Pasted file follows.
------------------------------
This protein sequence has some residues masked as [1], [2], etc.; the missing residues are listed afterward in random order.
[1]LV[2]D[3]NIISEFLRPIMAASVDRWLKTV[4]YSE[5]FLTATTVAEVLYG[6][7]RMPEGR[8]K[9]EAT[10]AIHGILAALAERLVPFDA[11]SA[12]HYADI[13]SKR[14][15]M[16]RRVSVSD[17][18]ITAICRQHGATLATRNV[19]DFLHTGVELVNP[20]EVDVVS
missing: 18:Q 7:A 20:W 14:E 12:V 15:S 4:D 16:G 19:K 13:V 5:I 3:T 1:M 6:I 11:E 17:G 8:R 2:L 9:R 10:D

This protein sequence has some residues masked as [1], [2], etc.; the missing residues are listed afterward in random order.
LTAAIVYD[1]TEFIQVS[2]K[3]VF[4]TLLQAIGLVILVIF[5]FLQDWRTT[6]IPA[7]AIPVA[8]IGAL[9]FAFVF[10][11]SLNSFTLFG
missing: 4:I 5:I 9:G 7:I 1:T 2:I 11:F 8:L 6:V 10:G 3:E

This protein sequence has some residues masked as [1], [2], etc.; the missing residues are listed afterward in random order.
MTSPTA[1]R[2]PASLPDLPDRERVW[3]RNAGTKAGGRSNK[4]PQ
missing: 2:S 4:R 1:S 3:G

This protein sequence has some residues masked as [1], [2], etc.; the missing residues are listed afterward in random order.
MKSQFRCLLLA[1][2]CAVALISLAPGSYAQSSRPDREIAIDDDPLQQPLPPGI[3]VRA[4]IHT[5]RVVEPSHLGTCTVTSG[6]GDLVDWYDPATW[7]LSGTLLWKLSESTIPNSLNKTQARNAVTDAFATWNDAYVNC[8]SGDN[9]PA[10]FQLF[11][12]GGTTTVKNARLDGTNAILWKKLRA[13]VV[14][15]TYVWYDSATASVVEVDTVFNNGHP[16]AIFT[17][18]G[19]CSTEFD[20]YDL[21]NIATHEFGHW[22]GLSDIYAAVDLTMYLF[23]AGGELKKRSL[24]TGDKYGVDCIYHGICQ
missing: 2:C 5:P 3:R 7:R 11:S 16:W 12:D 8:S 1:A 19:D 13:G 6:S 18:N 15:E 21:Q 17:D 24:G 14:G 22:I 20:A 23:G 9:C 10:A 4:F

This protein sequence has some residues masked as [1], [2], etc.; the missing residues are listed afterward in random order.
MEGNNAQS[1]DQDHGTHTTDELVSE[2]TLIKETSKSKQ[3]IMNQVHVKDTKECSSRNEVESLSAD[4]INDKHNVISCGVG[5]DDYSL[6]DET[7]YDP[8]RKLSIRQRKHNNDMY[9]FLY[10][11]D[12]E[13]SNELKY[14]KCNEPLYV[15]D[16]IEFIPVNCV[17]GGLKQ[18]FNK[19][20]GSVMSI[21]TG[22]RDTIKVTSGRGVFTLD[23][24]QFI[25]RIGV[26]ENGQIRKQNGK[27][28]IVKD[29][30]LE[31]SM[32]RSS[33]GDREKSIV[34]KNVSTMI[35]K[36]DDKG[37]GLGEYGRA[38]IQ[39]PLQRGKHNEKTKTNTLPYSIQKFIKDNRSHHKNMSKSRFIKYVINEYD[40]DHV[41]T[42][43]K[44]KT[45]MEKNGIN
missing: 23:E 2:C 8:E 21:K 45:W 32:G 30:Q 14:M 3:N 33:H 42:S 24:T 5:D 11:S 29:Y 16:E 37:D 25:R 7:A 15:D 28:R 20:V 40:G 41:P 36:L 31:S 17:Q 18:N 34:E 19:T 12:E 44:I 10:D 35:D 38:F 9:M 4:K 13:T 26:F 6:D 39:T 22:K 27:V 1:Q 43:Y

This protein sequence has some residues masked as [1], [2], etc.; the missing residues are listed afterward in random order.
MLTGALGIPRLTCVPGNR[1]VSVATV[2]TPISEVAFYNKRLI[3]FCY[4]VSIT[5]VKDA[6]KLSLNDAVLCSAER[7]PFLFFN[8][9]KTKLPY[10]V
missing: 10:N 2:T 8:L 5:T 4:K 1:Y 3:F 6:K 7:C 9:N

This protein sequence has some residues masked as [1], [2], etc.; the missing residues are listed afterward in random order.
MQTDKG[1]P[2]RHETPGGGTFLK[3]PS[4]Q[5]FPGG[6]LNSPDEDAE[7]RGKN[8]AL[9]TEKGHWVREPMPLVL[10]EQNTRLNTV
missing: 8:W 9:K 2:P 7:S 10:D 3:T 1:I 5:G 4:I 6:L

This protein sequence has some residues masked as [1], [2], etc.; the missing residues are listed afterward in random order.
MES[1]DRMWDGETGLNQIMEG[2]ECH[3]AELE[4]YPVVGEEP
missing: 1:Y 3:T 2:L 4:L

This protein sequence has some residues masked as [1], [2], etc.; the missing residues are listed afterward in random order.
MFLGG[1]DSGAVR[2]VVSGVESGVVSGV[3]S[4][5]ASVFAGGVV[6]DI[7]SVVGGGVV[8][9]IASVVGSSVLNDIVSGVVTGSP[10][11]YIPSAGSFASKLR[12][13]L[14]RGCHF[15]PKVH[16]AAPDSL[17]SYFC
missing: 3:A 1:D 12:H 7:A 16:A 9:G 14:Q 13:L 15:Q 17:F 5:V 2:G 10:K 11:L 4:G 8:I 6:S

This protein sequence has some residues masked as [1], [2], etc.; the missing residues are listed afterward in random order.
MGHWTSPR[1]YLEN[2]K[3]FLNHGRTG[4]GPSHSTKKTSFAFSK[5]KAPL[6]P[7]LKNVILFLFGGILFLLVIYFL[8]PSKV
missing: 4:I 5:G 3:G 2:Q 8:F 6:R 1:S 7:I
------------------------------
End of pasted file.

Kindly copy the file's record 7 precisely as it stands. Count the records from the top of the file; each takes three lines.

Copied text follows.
This protein sequence has some residues masked as [1], [2], etc.; the missing residues are listed afterward in random order.
MQTDKG[1]P[2]RHETPGGGTFLK[3]PS[4]Q[5]FPGG[6]LNSPDEDAE[7]RGKN[8]AL[9]TEKGHWVREPMPLVL[10]EQNTRLNTV
missing: 8:W 9:K 2:P 7:S 10:D 3:T 1:I 5:G 4:I 6:L